Introverts are much less often groomed for leadership positions, even though there’s really fascinating research out recently from Adam Grant at [The Wharton School of business at the University of Pennsylvania] finding that introverted leaders often deliver better outcomes when their employees are more proactive. They’re more likely to let those employees run with their ideas, whereas an extroverted leader might, almost unwittingly, be more dominant and be putting their own stamp on things, and so those good ideas never come to the fore.
Cain isn’t making a call for everyone to work behind their own closed door with no interaction with their fellow workers. And her “criticism in the book is not of extroverts at all, but rather of the extrovert ideal.” Quiet is instead a call for equal opportunity for every type of worker, in the same vein that Woolf called for all women and men to have the space in which to do their best creative work.
None of this is to say that it would be a good thing to get rid of teamwork and get rid of group work altogether. It’s more just to say that we’re at a point in our culture, and in our workplace culture, where we’ve gotten too lopsided. We tend to believe that all creativity and all productivity comes from the group, when in fact, there really is a benefit to solitude and to being able to go off and focus and put your head down.
In the Introduction to Quiet Cain includes a brief questionnaire of 20 True/False questions to help readers determine their level of introversion. I took the quiz and not-surprisingly to me, answered True to 17 of the 20 questions, marking me a true introvert. Of course I’ve known this most of my life ever since I took my first Myers-Briggs in college (INTJ, for anyone who is curious) to more recently when I reveled in a weekend day at home during which I sat in the quiet (no tv, no radio, no husband, no child) for 6 hours.
Some of my affirmative answers were to the questions: “I often prefer to express myself in writing”; “I prefer one-on-one conversations to group activities”; “I dislike small talk, but I enjoy talking in depth about topics that matter to me”; “I often let calls go through to voice mail.”
Before reading Quiet, I’d been lately questioning whether my introversion is a weakness. At times I joke about being a misanthrope, but truly I wish public events and cold calls didn’t give me hives. We certainly get enough books passing through the office that talk about how networking is a prime essential for advancement in business. But I’m certainly not alone in my introversion and can take comfort in the fact that success is not dependent on me adapting some new personality. There are any number of deeply successful introverts as history shows. Cain showcases a few in this book trailer:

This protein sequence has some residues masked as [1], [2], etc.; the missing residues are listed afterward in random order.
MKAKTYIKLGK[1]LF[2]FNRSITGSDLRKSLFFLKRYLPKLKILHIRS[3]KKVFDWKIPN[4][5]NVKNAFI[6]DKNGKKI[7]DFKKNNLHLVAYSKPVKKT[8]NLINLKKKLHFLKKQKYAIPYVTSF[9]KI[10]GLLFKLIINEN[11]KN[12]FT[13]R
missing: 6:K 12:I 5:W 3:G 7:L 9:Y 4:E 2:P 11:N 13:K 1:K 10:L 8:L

Cain also proffers examples of introverts who have become successful in realms atypical to the typical introvert. She emphasizes that sometimes the work you choose to do means needing to get out of your own way. She speaks passionately in her book’s conclusion titled “Wonderland”:
Figure out what you are meant to contribute to the world and make sure you contribute it. If this requires public speaking or networking or other activities that make you uncomfortable, do them anyway. But accept that they’re difficult, get the training you need to make them easier, and reward yourself when your done.
The book offers examples of ways to transcend our intrinsic personality types in order to be better communicators and more assertive team members when the situation calls for it. Learn how you may respond, as an extrovert, during competitive vs cooperative games. Learn how the introvert might adjust her tendencies towards distancing herself via a quiet state during a heated conversation.
Throughout the book, Cain isn’t making these observations and assertions without support. Quiet is well-researched and references contemporary neuroscience, psychological research studies, and popular business literature to provide the answers to her own questions regarding her introverted personality. Whether you are an introvert or an extrovert, you will learn plenty about yourself, how you communicate, and how you work–whether you need that quiet room for yourself or not–by reading Quiet.